The tractor trailer's air brakes let out that familiar pitch indicating it was safe to roll open the back door to reveal it's contents. One hundred neatly stacked cardboard boxes lay inside. The bounty of our pre-order hailing all the way from Thailand. It was the most exciting day of the year at the shop and we were eager to get our first look at some of the inaugural shapes.

We unloaded the contents at a feverish pace because that's what you do when your delivery truck is choking the traffic to a single lane along Pine Street and your driver is too busy taking his smoke break to help out. The last box was carefully laid on the ground, the delivery slip was signed, and the box cutters were unsheathed. Time to rip into some cardboard.

Repetition has a way of communicating a consistent message that can be hard to recognize initially. We were building a rhythm and efficiency in our process to free each board from its coffin. In the process we experienced the inescapable language and reality of packaging. The cardboard itself is rugged and thick providing necessary padding for the fragile contents within. But that's never enough. Additionally you'll also find a perfectly shaped rectangular brick of expanded polystyrene (EPS) foam at either end to protect the nose and tail from sloppy handlers, erratic drivers, and every other known and unknown threat these beauties will face on their journey.

Packaging is a necessary evil to guarantee the safe arrival of the works of art in each box. It's easy to play out the cost/benefit schema in your head as you contemplate the end of life of each of these foam bricks and whether their short life was justified in the pursuit of damage-free delivery. Surely the cost to produce and the cost of disposal is substantiated by the multi-thousand dollar product they're designed to protect, right? But what are the real costs? Are there alternatives that provide the same value with less downside? Do the blocks have to lay to rest in the dumpster? What should the end of life plan of a styrofoam block look like?

I'm not quite sure how much time had passed as I pondered the plight of the blocks. I only came to when my colleagues reminded me that we were engaged in a friendly competition of who could open more boxes before lunch arrived. Still, I was intrigued by the question of what to do with all these blocks and the other hard-to-recycle packing materials used by the crew at Cobra to deliver these boards to us safely.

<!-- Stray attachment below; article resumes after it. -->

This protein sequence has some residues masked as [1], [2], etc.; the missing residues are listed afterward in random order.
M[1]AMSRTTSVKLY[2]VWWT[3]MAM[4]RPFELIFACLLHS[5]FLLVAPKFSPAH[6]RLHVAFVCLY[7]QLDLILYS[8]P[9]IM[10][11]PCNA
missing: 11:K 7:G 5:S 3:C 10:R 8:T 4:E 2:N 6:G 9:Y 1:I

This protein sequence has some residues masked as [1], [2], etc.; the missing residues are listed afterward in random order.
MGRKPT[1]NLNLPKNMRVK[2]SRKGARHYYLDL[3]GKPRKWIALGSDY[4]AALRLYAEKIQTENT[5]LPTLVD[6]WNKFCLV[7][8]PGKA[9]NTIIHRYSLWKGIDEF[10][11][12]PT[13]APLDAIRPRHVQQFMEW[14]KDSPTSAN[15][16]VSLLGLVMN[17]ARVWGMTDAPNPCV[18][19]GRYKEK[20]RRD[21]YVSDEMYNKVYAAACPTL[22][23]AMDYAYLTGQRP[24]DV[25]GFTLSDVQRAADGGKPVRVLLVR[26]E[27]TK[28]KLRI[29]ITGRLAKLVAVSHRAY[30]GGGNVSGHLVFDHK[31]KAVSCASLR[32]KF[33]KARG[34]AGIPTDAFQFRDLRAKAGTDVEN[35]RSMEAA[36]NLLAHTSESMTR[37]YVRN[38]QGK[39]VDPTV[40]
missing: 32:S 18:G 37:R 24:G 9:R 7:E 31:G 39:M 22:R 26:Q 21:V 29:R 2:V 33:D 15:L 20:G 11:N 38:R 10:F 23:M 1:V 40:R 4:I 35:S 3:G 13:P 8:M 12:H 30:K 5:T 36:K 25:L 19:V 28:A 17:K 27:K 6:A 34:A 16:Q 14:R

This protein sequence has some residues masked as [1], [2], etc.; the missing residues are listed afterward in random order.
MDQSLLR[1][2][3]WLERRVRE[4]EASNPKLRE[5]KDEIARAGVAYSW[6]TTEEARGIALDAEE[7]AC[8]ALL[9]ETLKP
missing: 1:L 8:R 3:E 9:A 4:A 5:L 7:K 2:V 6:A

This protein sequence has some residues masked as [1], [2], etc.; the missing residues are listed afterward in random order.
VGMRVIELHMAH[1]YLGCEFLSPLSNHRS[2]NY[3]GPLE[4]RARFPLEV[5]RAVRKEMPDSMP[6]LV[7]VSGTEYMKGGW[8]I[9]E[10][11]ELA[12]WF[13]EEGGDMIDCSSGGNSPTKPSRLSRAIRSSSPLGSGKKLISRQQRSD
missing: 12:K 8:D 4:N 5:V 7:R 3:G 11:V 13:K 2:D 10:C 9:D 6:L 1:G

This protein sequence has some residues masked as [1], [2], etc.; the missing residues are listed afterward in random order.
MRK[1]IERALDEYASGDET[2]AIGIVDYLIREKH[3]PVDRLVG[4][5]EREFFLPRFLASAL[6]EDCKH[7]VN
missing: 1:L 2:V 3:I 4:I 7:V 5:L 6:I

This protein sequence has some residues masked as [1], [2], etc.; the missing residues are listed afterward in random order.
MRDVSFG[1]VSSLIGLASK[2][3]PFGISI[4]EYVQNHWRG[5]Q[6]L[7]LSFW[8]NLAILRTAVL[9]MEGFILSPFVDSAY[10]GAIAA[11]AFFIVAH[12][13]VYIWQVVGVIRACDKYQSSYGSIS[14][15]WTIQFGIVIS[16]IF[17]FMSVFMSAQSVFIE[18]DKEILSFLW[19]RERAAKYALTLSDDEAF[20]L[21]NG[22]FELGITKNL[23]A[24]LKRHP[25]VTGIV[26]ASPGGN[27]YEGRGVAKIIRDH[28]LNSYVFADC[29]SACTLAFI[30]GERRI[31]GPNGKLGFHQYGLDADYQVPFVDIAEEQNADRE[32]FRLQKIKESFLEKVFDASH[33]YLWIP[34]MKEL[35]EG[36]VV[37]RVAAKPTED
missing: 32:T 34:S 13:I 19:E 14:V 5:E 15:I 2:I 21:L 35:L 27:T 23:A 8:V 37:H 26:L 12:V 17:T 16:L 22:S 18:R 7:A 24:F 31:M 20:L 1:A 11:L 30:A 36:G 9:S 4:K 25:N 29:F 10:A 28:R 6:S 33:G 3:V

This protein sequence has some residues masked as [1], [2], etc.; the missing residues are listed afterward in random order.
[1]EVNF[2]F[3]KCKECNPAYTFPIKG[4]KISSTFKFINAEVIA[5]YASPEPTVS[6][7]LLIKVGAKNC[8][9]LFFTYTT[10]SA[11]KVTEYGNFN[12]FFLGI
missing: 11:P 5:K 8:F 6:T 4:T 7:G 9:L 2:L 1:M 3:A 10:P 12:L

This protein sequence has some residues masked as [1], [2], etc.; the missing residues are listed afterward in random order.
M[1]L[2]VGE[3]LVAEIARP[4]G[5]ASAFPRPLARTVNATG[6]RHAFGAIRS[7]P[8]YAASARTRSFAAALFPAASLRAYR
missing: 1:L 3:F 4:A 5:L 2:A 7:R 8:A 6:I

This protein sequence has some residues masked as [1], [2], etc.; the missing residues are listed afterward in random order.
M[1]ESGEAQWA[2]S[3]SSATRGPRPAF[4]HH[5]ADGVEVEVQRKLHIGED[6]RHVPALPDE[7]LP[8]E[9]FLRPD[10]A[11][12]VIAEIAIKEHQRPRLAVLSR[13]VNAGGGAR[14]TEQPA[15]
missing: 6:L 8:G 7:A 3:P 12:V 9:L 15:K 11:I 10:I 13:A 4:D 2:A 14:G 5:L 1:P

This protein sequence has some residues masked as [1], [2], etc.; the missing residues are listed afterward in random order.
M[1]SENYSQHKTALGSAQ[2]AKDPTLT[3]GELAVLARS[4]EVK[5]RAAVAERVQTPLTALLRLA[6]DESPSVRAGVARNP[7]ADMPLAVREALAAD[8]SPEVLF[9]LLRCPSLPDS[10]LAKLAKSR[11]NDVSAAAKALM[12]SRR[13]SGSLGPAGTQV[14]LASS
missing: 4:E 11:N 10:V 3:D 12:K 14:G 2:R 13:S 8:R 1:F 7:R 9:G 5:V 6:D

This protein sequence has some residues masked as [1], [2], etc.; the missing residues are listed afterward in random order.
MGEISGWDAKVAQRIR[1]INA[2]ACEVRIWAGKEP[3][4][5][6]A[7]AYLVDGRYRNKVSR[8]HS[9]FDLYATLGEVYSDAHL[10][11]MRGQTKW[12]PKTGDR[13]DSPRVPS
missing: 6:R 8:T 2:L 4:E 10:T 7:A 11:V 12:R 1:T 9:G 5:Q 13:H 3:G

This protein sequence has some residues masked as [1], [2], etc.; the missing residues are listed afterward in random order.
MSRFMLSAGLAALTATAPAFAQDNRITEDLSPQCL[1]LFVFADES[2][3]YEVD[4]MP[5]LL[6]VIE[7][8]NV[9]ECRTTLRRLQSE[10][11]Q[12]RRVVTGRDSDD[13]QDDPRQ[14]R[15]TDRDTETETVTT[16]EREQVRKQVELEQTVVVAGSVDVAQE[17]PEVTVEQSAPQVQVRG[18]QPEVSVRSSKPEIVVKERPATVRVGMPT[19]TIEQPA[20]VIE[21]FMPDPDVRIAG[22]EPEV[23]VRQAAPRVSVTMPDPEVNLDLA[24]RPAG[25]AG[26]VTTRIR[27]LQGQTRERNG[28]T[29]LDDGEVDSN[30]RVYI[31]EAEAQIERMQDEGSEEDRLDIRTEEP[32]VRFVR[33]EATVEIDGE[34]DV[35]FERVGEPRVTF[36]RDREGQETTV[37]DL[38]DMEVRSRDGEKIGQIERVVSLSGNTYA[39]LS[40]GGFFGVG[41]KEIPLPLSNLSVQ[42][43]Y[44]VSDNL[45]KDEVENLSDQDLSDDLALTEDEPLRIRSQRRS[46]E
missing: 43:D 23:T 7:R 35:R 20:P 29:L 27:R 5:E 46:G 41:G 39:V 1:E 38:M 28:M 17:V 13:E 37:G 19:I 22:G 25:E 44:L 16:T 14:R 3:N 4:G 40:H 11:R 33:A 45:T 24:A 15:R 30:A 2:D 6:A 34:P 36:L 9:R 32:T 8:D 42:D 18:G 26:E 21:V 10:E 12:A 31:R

Sometime after I'd inhaled my second fish taco, I walked back out to the parking lot and began making my plan to give these blocks a second life. We had built a small shaping room next to the shop to tinker with shapes and repair dings. This room would be the new home and project site for our very own "waste to waves" story and these essential packaging materials were going to play the leading role.

Repurposing styrofoam packaging from multiple SUP board deliveries into a DIY novelty wing board.

The experience of turning these otherwise discarded pieces of foam into an array of different boards and shapes revealed all kinds of lessons. The first was realizing just how much work goes into shaping and glassing a board by hand. It's a ton of work. Ever wonder why it takes forever to get your shaper to finish that custom board you ordered? Now I know why. Mad respect to all of you out there doing this for a living each and every day. The second lesson had to do with choices in materials and the inherent risks associated with some of these known carcinogens. Everyone appreciates a good arts and crafts project, particularly one where the end result is rideable and saves a bunch of foam from a landfill in the process. But what about health and safety? What exactly am I breathing and how toxic is this little room I've stuffed myself into for countless hours? What are all the big board builders doing to solve for these issues and how do they reconcile with the risks and hazards involved? Surely there must be a better way. I got curious and started down the rabbit hole. That's when I discovered the high energy highly motivated shaper and all around good vibes character of Ryan Harris and Earth Technologies.

You can find Ryan on Instagram. That seems to be his back yard. He posts a new video almost every day from within the shop doing his thing with a style and charisma that only comes from those who truly love what they do. Ryan is a kick ass shaper. There's no doubt he's got the gift for his craft. But he's equally gifted as an entertainer in the way he presents his genuine stoke and enthusiasm for shaping, glassing, and most importantly for saving the planet. Ryan is not only committed to building the best boards possible, he's doing so with the promise of being the first (and currently only) waste-free surfboard production company using the greenest products available. That's a pretty heavy claim.

How does he do it?